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World Ocean Day was this week and, look, I’m not going to spend this newsletter bumming you out about the rampant plastic pollution problem in our oceans, or how we’re going to run out of fish. No! I’d much rather take this time to highlight some of the cool startups that are diving into our water systems and in doing so might just save them and our planet.
Perhaps the best place to start is with Saudi Arabia-based Red Sea Farms, which raised $10 million this week. The elevator pitch for Red Sea Farms is pretty straightforward: grow crops with sea/saltwater. The benefits to this technology are obvious: seawater is abundant, using it would allow areas without much freshwater to become more agriculturally self-sufficient, and freshwater could be redistributed for human consumption. Red Sea Farms already grows and sells tomatoes using its technology, and said it will be using its new funding to to build and retrofit more than six hectares of commercial farming in Central and Western Saudi Arabia.
Over in South Korea, Seawith isn’t using seawater, but rather something that grows in it. Seawith uses algae in the development of cell-based meat. I spoke with the company recently and they explained that algae can be used for both the serum and the scaffolding when creating cultured meat. Not only is algae plentiful, but it also allows for the creation of thicker cuts of meat.
Speaking of cultured meat, Finless Foods, which up to now has been best known for developing cell-based seafood, announced this week that it is adding a plant-based tuna to its product portfolio. The company didn’t specify what ingredients make up this new tuna, but it’s meant to be a fish replacement in dishes like poke bowls and spicy tuna rolls. Finless said its new plant-based tuna should be available to restaurants and food service operations by next year. Finless Foods wasn’t alone in the plant-based seafood space this week. Over in Hong Kong, OmniFoods announced its own line of plant-based seafood, including OmniTuna. If these companies, and other players in the space like Good Catch and New Wave Foods can successfully re-create fish with plants, perhaps we can prevent overfishing and the world’s fish stocks from being depleted so quickly.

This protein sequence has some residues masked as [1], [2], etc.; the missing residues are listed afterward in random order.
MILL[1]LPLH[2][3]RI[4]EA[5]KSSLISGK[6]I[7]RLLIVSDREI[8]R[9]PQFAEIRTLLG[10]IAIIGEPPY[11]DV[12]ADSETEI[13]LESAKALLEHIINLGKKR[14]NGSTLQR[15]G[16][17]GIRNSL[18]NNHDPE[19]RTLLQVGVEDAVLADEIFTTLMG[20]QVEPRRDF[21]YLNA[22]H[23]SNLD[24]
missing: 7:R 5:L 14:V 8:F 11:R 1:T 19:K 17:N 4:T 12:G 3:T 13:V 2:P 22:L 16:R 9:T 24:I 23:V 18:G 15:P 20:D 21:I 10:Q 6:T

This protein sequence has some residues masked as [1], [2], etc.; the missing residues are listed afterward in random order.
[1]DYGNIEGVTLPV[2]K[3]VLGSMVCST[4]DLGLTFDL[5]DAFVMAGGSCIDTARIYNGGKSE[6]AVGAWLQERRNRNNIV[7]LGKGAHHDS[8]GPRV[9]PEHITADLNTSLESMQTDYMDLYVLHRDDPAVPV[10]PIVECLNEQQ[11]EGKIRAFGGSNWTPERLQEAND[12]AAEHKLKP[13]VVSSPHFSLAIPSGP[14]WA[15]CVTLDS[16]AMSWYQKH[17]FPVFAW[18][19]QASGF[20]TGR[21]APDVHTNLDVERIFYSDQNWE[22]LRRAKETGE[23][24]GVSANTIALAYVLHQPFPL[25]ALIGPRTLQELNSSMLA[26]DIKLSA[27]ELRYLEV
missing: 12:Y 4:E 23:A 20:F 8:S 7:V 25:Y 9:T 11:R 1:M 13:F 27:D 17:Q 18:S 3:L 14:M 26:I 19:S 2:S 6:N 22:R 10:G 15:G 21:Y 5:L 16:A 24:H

Finally, lemna may not grow in the ocean, but this waterborne duckweed could prove to be a plentiful new base ingredient in plant-based protein. Over this past Memorial Day weekend, we ran an excerpt from Larissa Zimberoff‘s excellent new book Technically Food: Inside Silicon Valley’s Mission to Change What We Eat. In the section Zimberoff provided, you can learn all about lemna, and Plantible, the startup developing it as a food source.
With all of this positive activity happening with our waters, hopefully in five years’ time there will be a lot of good news to celebrate on World Ocean Day.
Float Foods Secures $2.2M for Alternative Whole Egg Product – The startup’s proprietary product is called OnlyEg, which is made from legumes, and contains both a yellow yolk and the whites like a regular egg.
Better Meat Co. Completes Its Production Facility for Fermented Mycoprotein Ingredients – The new fermentation plant in Sacramento, California, will produce Rhiza.
SIMULATE, Maker of NUGGS Plant-Based Chicken, Raises $50M – SIMULATE says it will use the new funding to triple its team, speed up the development of new products, scale up manufacturing, expand its retail presence and expand internationally.
Rebellyous Brings Plant-Based Chicken to 200 Safeways in the Pacific Northwest – The company, which launched its retail product early this year after the pandemic put a serious dent into food service sales and school program channels, has seen its consumer business surge in 2021.